Tuesday, 15 June 2010

Theogony & Works and Days

Firstly I think Hesiod needs bit of an introduction as he is not as well known as Homer. Hesiod was an oral poet who it is thought, wrote in 8th century BC. He said he was given his 'gift' of poetic inspiration from the muses themselves as he tended his sheep in Boeotia.

His style is like that of Homer -dactylic hexameter. It is not as polished as Homer and he tends to go off of on one every now and then. The works that have survived which I am reviewing here, are very short, but nonetheless a very entertaining read.

The translation I have, is by M.L West, which is a fairly modern translation (1988) and I found the introduction notes most interesting. He talks about the problems of interpolation (dirty filthy hippy writers take note!) and also most interestingly, he talks about common themes between this and ancient Babylonian, Egyptian mythology, and more surprising Oriental mythology and influences.

My one criticism of the translation is, that the line numbers do not appear next to the text, but are rather summarized a the top of the page - which personally, I find annoying.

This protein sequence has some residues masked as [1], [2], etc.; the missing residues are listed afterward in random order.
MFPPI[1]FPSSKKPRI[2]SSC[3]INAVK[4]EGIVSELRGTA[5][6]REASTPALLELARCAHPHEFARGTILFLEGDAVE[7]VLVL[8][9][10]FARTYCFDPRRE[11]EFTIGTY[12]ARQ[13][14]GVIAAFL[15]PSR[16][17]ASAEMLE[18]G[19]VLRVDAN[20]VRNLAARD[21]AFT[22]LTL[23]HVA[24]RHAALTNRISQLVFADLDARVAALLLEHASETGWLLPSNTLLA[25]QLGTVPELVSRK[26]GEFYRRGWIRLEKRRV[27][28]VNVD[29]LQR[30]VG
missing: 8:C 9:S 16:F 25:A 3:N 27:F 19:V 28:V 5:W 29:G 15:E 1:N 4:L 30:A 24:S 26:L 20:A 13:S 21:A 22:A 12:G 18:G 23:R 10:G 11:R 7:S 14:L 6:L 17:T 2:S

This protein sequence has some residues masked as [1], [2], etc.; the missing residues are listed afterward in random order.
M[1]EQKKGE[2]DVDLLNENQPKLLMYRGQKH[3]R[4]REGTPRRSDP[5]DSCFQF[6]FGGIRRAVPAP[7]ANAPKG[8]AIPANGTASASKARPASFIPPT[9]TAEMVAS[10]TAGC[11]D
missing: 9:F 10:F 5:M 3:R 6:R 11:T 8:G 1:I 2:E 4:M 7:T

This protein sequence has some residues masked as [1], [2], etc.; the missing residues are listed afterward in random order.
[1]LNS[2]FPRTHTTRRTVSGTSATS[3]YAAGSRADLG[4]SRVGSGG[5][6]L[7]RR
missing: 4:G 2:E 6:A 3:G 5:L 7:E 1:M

Onto the poems themselves, Theogony has all your cool bits of mythology. Such as everything coming out of chaos, Gods being put inside other gods bellies - or swallowing each other. War between Titans, god and man, Thunder bolts and lighting and more.

Essentially its a chronicle of Zeus coming to power and defeating Kronos and the Titans and the creation of earth and man.  As mentioned, Hesiod does goes of on one every now and then and you do find yourself suddenly presented with a list of gods/goddesses/nymphs thrown in every now and then. In the one thousand and twenty two lines of the poems, he gets in no less than three hundred names of gods and their qualities.

Works and Days

Now, this is where Hesiod starts really  jumping all over the shop. Part of Works and Days is essentially a farmers almanac as we find out what months and seasons are best for doing certain agriculture tasks. We also get what days of a month are good for certain things such as the 11th and 12th are perfect for shearing sheep and gathering grain and the 4th is a good day to bring a wife into your house.

Now mixed into this, is a bit on sailing - though Hesiod admits he's not a sailor. Some astronomy, a feud with his brother who he thinks is lazy and got to much a share of his father's estate. The golden ages of man and, also of interest is the first ever reference to Pandora's box - or more correctly, Pandora's Jar.

Both works are an entertaining light read. Do not read the articles on wikipedia as they are dull stilted and make the works sounds tedious. They are far from that. 

Theogony and Works and Days (Amazon Link)
Online Versions

No comments:

Post a Comment


Related Posts with Thumbnails